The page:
After the Storm
'No More' was first published in the Alan Maley edited anthology SOMETHING IN THE AIR: Reflections on the Corona Virus , Our Glass Publishing (2020).
The least changes of course were seen in open countryside, deserts, mountain ranges, but even there the absence of traffic, on foot or on animals, had a gradual effect as the roads and tracks were abandoned, and where slash&burn agriculture had steadily eroded the great forests of the tropics, the vegetation surprisingly quickly crept back and retook over the territory devastated by farmers and mining industries. The huge dams and furnaces, power stations, airports, motorway intersections, all the concrete magnificence of the 20th century, without constant use, maintenance, cleaning, soon cracked and became footholds for weeds, which cracked their surface further, exposing nooks and crannies, enabling larger plants to take root, so that within a year or two trees were growing from the sides and top of these once awe-inspiring structures. After a decade of seasons, changing temperatures, ever-moving light and water, many of these were entangled and covered over like the ancient ruins of central America or south-east Asia. And as for plastic: exposed to light and heat, it quickly disintegrated into ever smaller particles, colourless flakes, which were absorbed into the new human-less ecosystem, leaving a thin layer of evidence for any future geologists to remark on as signs of a former once-thriving civilisation.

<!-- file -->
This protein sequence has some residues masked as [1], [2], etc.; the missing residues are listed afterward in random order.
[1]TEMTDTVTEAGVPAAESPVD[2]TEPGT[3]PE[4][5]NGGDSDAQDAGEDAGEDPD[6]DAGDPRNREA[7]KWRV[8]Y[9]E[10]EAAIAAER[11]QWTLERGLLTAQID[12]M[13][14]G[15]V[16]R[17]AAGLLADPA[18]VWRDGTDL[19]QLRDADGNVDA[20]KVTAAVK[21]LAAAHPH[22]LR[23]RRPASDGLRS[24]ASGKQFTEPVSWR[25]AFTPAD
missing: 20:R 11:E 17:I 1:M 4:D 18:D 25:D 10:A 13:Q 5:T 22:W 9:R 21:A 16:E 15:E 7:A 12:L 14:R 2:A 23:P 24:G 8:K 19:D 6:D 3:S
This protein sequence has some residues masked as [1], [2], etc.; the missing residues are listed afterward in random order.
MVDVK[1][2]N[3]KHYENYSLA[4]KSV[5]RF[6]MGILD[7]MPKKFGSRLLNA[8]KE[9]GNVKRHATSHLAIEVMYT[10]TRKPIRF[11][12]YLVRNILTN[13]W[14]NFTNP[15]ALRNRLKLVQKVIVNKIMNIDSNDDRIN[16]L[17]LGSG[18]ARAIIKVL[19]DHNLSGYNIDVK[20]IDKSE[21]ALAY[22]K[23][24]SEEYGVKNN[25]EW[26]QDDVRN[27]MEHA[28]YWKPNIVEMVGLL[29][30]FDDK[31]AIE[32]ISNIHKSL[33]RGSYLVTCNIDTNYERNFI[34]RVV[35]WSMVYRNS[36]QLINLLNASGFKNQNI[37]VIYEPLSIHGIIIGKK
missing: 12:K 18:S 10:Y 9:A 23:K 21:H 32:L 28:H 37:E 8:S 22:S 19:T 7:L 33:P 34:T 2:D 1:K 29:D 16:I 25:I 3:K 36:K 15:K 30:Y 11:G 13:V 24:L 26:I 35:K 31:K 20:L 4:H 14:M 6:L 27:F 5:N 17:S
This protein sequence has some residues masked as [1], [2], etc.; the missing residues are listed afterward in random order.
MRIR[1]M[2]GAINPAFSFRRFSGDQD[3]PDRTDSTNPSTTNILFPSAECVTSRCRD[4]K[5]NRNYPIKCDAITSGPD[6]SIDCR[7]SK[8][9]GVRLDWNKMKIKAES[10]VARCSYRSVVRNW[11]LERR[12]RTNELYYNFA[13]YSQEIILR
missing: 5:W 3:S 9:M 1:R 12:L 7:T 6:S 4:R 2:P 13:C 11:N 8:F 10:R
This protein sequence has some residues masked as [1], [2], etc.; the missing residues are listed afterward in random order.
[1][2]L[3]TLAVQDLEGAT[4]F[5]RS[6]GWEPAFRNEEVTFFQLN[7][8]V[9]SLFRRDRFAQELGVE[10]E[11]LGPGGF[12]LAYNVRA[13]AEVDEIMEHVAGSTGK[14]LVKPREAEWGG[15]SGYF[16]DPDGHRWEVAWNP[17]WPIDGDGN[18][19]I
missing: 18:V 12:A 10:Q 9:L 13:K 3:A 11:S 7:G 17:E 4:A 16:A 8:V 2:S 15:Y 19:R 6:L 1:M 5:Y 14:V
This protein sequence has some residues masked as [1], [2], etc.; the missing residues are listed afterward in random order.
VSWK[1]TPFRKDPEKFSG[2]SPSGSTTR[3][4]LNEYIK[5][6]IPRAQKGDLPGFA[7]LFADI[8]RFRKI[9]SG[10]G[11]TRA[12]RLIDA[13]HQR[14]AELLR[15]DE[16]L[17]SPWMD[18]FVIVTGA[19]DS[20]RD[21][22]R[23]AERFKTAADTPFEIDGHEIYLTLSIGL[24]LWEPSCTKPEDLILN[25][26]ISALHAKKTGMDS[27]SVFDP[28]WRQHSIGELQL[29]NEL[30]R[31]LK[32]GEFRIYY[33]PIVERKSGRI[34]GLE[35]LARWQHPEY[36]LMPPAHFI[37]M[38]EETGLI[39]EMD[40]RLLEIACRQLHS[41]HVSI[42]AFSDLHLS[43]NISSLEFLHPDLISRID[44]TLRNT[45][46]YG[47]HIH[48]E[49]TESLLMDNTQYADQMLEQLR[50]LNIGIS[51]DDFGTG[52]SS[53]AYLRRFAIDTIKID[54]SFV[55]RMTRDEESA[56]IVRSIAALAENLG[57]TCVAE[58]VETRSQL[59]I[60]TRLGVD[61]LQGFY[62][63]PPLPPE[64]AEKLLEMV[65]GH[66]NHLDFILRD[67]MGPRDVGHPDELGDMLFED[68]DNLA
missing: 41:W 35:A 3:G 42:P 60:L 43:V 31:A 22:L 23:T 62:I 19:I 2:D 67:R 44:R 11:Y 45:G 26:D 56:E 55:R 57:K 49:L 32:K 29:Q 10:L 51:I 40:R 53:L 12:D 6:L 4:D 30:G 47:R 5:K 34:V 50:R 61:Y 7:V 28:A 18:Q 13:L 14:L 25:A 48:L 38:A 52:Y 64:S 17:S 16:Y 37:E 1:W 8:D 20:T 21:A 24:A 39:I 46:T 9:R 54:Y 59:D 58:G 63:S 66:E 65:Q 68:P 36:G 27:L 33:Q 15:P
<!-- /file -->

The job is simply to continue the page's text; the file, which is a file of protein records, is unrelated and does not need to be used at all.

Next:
'The Pity of War'
ed. Alan Maley, UK
Ukrainian Illustrators on Instagram
Jamie Keddie, Spain
Andrew Wright, Hungary
Earl Stevick’s Impact
Jane Arnold, Spain;Tim Murphey, Japan
Dressed in Borrowed Robes: Telling Our Stories in a Foreign Language
Claudia Mónica Ferradas, Argentina
After the Storm
Charles Hadfield, New Zealand